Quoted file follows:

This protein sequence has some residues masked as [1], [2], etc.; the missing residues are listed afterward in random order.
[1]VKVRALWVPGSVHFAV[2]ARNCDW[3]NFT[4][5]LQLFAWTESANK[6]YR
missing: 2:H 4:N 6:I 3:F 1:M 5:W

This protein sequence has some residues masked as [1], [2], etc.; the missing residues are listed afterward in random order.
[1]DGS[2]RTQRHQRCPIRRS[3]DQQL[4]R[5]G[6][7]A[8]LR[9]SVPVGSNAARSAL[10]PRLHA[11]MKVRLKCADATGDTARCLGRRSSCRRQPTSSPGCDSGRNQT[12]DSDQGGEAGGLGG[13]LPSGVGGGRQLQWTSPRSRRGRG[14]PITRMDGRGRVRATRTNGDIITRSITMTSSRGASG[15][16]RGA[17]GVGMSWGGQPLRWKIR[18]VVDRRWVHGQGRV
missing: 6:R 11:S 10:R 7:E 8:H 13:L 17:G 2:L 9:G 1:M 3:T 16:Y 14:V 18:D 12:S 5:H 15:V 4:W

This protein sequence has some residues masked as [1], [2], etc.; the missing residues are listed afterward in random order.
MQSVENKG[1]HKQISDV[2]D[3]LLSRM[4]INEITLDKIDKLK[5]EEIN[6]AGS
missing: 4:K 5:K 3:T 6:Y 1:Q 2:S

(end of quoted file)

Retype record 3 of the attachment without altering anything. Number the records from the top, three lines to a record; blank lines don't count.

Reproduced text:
This protein sequence has some residues masked as [1], [2], etc.; the missing residues are listed afterward in random order.
MQSVENKG[1]HKQISDV[2]D[3]LLSRM[4]INEITLDKIDKLK[5]EEIN[6]AGS
missing: 4:K 5:K 3:T 6:Y 1:Q 2:S